Friday, July 22, 2016

What's chewing up the morning glory

A couple of weeks ago, I noticed that something was chewing up a volunteer purple bindweed (Ipomoea cordatotriloba) that's growing on the chain-link fence in our back yard. But I couldn't find the culprit. Until YESTERDAY. For the first time in a long while, I was shooting photos in the back yard for fun (my eyes are better). That's when I spied a beetle on the underside of a leaf.

I got a couple of bad shots. The sneaky beetles either quickly dropped to the ground or flew off. But I was DETERMINED.

Finally, I corralled one in a glass jar and took some pictures. That's it in the photo below. I recognized it as a tortoise beetle. So I got online and sleuthed the species: the golden tortoise beetle (Charidotella sexpunctata), which host on the leaves of sweet potatoes and other morning glories. Bingo!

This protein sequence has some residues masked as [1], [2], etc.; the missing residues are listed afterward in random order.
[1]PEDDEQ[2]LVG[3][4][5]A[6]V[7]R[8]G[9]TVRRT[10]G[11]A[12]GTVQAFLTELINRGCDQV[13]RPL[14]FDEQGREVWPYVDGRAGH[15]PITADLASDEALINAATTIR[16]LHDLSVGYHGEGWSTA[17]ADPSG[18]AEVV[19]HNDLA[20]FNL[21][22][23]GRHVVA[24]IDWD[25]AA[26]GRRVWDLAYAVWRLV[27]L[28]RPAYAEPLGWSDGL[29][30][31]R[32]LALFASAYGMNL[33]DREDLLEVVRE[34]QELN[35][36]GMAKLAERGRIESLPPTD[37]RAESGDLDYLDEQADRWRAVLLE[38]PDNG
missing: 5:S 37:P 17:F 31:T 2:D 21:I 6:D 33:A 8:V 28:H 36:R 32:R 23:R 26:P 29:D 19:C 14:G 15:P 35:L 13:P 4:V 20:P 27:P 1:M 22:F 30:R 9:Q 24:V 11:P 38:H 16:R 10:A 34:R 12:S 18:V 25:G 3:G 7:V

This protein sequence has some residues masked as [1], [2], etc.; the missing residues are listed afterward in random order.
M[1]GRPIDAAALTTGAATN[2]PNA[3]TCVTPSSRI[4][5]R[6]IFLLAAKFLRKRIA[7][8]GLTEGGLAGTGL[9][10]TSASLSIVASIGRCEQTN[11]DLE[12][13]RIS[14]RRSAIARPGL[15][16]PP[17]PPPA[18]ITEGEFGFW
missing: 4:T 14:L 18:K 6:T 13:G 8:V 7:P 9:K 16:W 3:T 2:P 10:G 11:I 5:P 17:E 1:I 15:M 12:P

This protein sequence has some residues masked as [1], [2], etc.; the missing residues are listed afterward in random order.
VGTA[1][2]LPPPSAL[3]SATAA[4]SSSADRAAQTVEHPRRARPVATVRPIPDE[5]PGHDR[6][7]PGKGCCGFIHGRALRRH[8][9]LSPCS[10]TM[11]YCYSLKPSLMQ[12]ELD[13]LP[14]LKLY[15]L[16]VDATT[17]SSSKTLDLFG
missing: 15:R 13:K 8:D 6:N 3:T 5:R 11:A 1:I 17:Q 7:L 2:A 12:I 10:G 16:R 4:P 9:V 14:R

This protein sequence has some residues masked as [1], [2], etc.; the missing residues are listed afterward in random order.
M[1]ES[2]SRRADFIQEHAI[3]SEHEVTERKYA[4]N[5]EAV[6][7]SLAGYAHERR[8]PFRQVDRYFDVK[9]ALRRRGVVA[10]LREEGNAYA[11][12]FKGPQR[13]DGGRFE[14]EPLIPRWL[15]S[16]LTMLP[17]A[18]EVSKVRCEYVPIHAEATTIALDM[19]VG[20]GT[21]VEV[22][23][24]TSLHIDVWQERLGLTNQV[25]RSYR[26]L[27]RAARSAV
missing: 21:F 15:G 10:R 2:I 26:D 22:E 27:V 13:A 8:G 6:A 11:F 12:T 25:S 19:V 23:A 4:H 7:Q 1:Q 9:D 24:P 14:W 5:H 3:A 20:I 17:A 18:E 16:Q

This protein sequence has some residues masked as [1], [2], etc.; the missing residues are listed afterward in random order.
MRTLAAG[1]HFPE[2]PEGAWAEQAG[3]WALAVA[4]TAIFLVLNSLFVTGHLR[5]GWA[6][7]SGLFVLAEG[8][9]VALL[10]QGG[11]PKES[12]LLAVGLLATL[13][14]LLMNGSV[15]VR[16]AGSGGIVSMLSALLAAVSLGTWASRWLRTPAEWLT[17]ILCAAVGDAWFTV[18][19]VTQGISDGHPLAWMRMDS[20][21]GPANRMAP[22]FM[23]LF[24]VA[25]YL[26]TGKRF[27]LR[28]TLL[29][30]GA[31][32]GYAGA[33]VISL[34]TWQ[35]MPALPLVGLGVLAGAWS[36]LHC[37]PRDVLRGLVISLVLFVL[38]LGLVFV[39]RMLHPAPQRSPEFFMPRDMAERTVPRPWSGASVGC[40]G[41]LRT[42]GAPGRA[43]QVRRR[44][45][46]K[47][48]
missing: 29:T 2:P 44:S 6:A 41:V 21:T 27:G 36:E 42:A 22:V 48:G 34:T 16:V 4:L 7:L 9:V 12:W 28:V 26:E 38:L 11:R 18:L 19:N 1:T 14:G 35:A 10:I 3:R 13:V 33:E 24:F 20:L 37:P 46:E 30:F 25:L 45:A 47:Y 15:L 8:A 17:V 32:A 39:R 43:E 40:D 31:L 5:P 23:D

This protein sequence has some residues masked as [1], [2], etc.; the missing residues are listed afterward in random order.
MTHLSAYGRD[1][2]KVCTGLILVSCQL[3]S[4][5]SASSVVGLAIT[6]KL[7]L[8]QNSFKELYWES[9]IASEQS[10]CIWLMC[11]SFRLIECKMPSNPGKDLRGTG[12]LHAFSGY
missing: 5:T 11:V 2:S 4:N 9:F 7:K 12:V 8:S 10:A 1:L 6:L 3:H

Here's an interesting fact: adults can change color when disturbed (and when mating). Larvae also cover themselves with fecal matter to conceal themselves. Check out this article: "Glad you ditched the anal fork, Golden Tortoise Beetle."

 A while ago, I went back outside, determined to track down at least one more tortoise beetle for this post. Well, I managed to find not one but two. However, they're a different species that also eats morning glories: mottled tortoise beetle (Deloyala guttata). Fine with me! I think tortoise beetles are gorgeous! And I don't mind them eating up our purple bindweed at all. 

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